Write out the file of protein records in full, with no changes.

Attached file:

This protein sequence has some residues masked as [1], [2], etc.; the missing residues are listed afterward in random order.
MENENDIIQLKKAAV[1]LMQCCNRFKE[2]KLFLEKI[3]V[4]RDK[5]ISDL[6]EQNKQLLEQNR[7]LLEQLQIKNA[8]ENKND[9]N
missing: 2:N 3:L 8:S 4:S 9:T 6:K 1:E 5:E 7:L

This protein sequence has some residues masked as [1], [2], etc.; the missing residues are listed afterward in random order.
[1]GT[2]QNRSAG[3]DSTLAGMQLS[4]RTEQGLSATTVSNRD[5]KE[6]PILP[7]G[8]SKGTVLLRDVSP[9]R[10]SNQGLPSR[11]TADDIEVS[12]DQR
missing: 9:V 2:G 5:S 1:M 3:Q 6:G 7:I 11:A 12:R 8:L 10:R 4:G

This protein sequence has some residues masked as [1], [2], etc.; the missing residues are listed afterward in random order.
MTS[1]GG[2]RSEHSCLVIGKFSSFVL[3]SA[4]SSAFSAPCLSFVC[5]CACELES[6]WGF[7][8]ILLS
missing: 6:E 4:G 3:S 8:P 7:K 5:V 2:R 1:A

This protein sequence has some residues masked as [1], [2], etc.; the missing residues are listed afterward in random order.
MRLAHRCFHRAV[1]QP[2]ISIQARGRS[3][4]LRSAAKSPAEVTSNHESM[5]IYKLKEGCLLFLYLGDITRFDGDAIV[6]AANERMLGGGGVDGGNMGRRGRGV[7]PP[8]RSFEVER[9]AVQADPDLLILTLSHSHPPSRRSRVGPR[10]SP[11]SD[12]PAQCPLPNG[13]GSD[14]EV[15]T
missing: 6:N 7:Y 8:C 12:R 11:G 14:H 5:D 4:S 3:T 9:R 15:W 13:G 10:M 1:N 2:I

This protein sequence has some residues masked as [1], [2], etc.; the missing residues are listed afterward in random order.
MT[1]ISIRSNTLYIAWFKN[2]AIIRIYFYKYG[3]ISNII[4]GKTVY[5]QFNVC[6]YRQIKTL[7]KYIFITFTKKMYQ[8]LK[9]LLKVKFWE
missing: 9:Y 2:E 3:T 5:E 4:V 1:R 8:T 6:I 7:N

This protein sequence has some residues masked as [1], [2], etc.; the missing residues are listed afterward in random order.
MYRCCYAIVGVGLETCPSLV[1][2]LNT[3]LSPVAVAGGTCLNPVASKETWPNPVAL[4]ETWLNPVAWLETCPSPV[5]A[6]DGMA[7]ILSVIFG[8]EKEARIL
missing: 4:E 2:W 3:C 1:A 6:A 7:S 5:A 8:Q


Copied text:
This protein sequence has some residues masked as [1], [2], etc.; the missing residues are listed afterward in random order.
MENENDIIQLKKAAV[1]LMQCCNRFKE[2]KLFLEKI[3]V[4]RDK[5]ISDL[6]EQNKQLLEQNR[7]LLEQLQIKNA[8]ENKND[9]N
missing: 2:N 3:L 8:S 4:S 9:T 6:K 1:E 5:E 7:L

This protein sequence has some residues masked as [1], [2], etc.; the missing residues are listed afterward in random order.
[1]GT[2]QNRSAG[3]DSTLAGMQLS[4]RTEQGLSATTVSNRD[5]KE[6]PILP[7]G[8]SKGTVLLRDVSP[9]R[10]SNQGLPSR[11]TADDIEVS[12]DQR
missing: 9:V 2:G 5:S 1:M 3:Q 6:G 7:I 11:A 12:R 8:L 10:R 4:G

This protein sequence has some residues masked as [1], [2], etc.; the missing residues are listed afterward in random order.
MTS[1]GG[2]RSEHSCLVIGKFSSFVL[3]SA[4]SSAFSAPCLSFVC[5]CACELES[6]WGF[7][8]ILLS
missing: 6:E 4:G 3:S 8:P 7:K 5:V 2:R 1:A

This protein sequence has some residues masked as [1], [2], etc.; the missing residues are listed afterward in random order.
MRLAHRCFHRAV[1]QP[2]ISIQARGRS[3][4]LRSAAKSPAEVTSNHESM[5]IYKLKEGCLLFLYLGDITRFDGDAIV[6]AANERMLGGGGVDGGNMGRRGRGV[7]PP[8]RSFEVER[9]AVQADPDLLILTLSHSHPPSRRSRVGPR[10]SP[11]SD[12]PAQCPLPNG[13]GSD[14]EV[15]T
missing: 6:N 7:Y 8:C 12:R 11:G 14:H 5:D 4:S 3:T 9:R 15:W 13:G 10:M 1:N 2:I

This protein sequence has some residues masked as [1], [2], etc.; the missing residues are listed afterward in random order.
MT[1]ISIRSNTLYIAWFKN[2]AIIRIYFYKYG[3]ISNII[4]GKTVY[5]QFNVC[6]YRQIKTL[7]KYIFITFTKKMYQ[8]LK[9]LLKVKFWE
missing: 9:Y 2:E 3:T 5:E 4:V 1:R 8:T 6:I 7:N

This protein sequence has some residues masked as [1], [2], etc.; the missing residues are listed afterward in random order.
MYRCCYAIVGVGLETCPSLV[1][2]LNT[3]LSPVAVAGGTCLNPVASKETWPNPVAL[4]ETWLNPVAWLETCPSPV[5]A[6]DGMA[7]ILSVIFG[8]EKEARIL
missing: 4:E 2:W 3:C 1:A 6:A 7:S 5:A 8:Q